West Norfolk Council set to impose £50 green levy on new homes

Views of King's Lynn''The view of Chapel Street with the Junction of Austin Street King's Lynn''The King's Lynn and West Norfolk Borough Council Office is the building on the left, with the Lattice House Pub further down on the right. ENGANL00120130322090456
Views of King's Lynn''The view of Chapel Street with the Junction of Austin Street King's Lynn''The King's Lynn and West Norfolk Borough Council Office is the building on the left, with the Lattice House Pub further down on the right. ENGANL00120130322090456

Proposals to charge a £50 levy on new homes in West Norfolk to help maintain green spaces will be debated by councillors next week.

The scheme is part of a series of measures designed to address concerns about the borough council’s blueprint for future housing development.

The document, which will go before a council committee meeting next Wednesday, also proposes reinstating land in West Winch that had previously been excluded from development plans following local opposition.

The new measures have been drawn up after an inquiry into the authority’s proposed allocation of housing developments over the next decade was halted on its first day last month.

The council envisages that around 6,500 new homes will be needed across the borough between now and 2026, of which about two thirds are proposed for Lynn and immediate surrounding areas.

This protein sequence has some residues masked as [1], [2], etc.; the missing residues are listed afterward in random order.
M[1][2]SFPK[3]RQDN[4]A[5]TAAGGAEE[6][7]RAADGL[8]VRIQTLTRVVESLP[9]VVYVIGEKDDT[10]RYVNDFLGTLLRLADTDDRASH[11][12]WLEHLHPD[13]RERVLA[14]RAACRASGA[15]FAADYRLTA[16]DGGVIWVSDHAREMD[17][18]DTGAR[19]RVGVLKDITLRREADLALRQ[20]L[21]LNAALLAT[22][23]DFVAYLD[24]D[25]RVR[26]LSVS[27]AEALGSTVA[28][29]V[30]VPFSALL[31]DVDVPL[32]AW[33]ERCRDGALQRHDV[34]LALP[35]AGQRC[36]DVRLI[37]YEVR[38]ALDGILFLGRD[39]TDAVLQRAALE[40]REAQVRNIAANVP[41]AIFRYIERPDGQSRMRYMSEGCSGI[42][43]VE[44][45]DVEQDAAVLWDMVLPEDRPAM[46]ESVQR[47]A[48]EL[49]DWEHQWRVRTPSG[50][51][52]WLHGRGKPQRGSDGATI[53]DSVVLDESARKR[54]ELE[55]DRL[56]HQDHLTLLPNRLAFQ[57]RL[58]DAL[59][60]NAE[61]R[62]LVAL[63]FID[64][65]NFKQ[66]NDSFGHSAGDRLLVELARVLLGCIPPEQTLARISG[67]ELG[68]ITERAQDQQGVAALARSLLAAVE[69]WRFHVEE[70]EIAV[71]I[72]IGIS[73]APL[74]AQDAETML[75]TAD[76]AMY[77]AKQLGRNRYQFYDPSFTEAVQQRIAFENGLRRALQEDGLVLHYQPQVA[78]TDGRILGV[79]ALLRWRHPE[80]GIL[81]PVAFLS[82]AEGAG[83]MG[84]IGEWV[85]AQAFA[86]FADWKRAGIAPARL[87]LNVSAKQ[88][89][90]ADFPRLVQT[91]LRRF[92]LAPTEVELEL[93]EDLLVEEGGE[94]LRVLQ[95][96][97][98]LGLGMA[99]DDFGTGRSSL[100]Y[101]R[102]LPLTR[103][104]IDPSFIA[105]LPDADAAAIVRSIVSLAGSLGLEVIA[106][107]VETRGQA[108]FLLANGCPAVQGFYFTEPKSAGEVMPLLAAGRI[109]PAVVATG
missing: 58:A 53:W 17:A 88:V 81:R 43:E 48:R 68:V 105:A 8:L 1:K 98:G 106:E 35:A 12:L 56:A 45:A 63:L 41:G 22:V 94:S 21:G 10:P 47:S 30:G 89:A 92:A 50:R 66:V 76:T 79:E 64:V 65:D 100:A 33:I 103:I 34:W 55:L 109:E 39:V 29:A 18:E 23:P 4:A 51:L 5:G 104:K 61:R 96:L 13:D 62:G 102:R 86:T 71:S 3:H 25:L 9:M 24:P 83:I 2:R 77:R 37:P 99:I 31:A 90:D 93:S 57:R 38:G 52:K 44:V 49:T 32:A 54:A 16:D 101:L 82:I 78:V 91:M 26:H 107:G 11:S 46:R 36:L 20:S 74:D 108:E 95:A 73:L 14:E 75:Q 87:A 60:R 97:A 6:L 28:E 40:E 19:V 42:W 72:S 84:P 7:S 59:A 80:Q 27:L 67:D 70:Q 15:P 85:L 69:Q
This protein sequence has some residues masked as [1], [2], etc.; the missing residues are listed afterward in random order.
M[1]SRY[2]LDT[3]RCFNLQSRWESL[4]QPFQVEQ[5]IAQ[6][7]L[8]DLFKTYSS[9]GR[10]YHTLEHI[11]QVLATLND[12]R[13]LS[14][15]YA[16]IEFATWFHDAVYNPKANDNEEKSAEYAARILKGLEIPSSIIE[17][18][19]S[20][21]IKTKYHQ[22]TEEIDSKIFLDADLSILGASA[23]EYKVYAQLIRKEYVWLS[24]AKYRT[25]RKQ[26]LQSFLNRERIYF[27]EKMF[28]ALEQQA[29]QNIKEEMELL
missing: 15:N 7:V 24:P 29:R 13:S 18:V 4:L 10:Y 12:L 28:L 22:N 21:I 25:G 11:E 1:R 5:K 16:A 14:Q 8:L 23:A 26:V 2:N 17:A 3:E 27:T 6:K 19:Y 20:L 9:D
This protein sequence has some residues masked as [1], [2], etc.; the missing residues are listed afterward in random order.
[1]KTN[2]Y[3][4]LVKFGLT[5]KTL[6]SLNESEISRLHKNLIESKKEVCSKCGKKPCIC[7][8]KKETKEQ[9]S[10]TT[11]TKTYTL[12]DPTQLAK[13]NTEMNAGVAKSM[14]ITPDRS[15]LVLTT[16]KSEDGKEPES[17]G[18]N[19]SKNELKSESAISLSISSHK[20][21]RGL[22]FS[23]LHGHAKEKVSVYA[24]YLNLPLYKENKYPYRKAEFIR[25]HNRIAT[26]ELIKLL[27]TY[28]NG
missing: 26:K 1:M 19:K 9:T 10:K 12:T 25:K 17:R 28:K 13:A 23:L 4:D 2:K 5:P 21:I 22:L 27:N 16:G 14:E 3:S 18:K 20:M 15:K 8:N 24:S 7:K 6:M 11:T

But the inquiry was stopped in July amid fears that the environmental impact of the proposals being implemented had not been properly assessed.

Planning inspector David Hogger then asked for more information about how the council intended to address the issues.

Now, officers have drawn up a new mitigation and monitoring strategy, including the introduction of a habitat mitigation levy, set at £50 per property, on new housing.

It also proposes that a new panel should be set up to decide how and where the money generated from the levy is spent.

The group would be chaired by a member of the council’s ruling cabinet and include representatives from organisations including Natural England and the RSPB.

In a report published this week, Alan Gomm, the council’s local development framework manager, said: “We consider that the approach and detailed changes provide a pragmatic response and display sufficient flexibility in response to the Inspector’s questions.”

He also suggested the levy would have “minimal” impact on development.

During a media briefing session earlier this month, officials confirmed they would review sites that were not included in the framework documents in a bid to show that the proposed number of homes, particularly in Lynn and surrounding areas, could be achieved.

One such area that could be reinstated under the latest proposals is a site adjacent to Gravel Hill in West Winch.

The report says the land was excluded from the framework proposals in 2013, following opposition from nearby residents and one of their then ward councillors.

But the land’s owners, Zurich Assurance Ltd, claimed the site is critical for enabling the construction of a new relief road and other infrastructure needed to sustain the 1,600 homes envisaged in the area.

They also argued that removing the site threatened the viability of the entire scheme.

Mr Gomm said a new assessment of the site had been carried out in response to the owner’s arguments.

He added: “This identifies a broadly positive scoring for the site’s inclusion.”

The authority hopes that hearings on the framework plans will resume in late September.